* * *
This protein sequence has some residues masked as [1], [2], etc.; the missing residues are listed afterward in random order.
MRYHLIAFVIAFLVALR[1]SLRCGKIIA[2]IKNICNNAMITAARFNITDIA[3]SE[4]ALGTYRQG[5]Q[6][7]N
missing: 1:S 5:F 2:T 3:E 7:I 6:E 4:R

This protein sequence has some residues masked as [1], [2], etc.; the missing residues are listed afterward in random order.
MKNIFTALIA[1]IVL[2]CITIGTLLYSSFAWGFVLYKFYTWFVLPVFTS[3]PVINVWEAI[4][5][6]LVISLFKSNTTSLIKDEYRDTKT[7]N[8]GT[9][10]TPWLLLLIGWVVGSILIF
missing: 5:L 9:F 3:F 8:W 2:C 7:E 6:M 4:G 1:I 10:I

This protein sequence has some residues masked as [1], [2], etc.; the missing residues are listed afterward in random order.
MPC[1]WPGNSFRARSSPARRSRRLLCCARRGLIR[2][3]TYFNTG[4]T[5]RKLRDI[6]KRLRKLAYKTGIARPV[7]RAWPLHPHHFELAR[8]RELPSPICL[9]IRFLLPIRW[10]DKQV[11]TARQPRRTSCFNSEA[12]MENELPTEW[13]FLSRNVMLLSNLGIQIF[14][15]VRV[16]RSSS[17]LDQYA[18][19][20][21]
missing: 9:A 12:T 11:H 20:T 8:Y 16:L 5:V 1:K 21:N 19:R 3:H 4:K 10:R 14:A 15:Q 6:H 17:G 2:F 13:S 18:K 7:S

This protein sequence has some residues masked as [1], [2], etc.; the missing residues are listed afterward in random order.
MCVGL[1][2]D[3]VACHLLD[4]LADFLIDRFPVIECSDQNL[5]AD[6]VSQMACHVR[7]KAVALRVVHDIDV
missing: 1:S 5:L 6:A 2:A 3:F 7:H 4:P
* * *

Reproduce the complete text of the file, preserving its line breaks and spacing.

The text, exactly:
This protein sequence has some residues masked as [1], [2], etc.; the missing residues are listed afterward in random order.
MRYHLIAFVIAFLVALR[1]SLRCGKIIA[2]IKNICNNAMITAARFNITDIA[3]SE[4]ALGTYRQG[5]Q[6][7]N
missing: 1:S 5:F 2:T 3:E 7:I 6:E 4:R

This protein sequence has some residues masked as [1], [2], etc.; the missing residues are listed afterward in random order.
MKNIFTALIA[1]IVL[2]CITIGTLLYSSFAWGFVLYKFYTWFVLPVFTS[3]PVINVWEAI[4][5][6]LVISLFKSNTTSLIKDEYRDTKT[7]N[8]GT[9][10]TPWLLLLIGWVVGSILIF
missing: 5:L 9:F 3:F 8:W 2:C 7:E 6:M 4:G 1:I 10:I

This protein sequence has some residues masked as [1], [2], etc.; the missing residues are listed afterward in random order.
MPC[1]WPGNSFRARSSPARRSRRLLCCARRGLIR[2][3]TYFNTG[4]T[5]RKLRDI[6]KRLRKLAYKTGIARPV[7]RAWPLHPHHFELAR[8]RELPSPICL[9]IRFLLPIRW[10]DKQV[11]TARQPRRTSCFNSEA[12]MENELPTEW[13]FLSRNVMLLSNLGIQIF[14][15]VRV[16]RSSS[17]LDQYA[18][19][20][21]
missing: 9:A 12:T 11:H 20:T 8:Y 16:L 5:V 1:K 21:N 19:R 3:H 4:K 10:R 14:A 15:Q 6:H 17:G 2:F 13:S 18:K 7:S

This protein sequence has some residues masked as [1], [2], etc.; the missing residues are listed afterward in random order.
MCVGL[1][2]D[3]VACHLLD[4]LADFLIDRFPVIECSDQNL[5]AD[6]VSQMACHVR[7]KAVALRVVHDIDV
missing: 1:S 5:L 6:A 2:A 3:F 7:H 4:P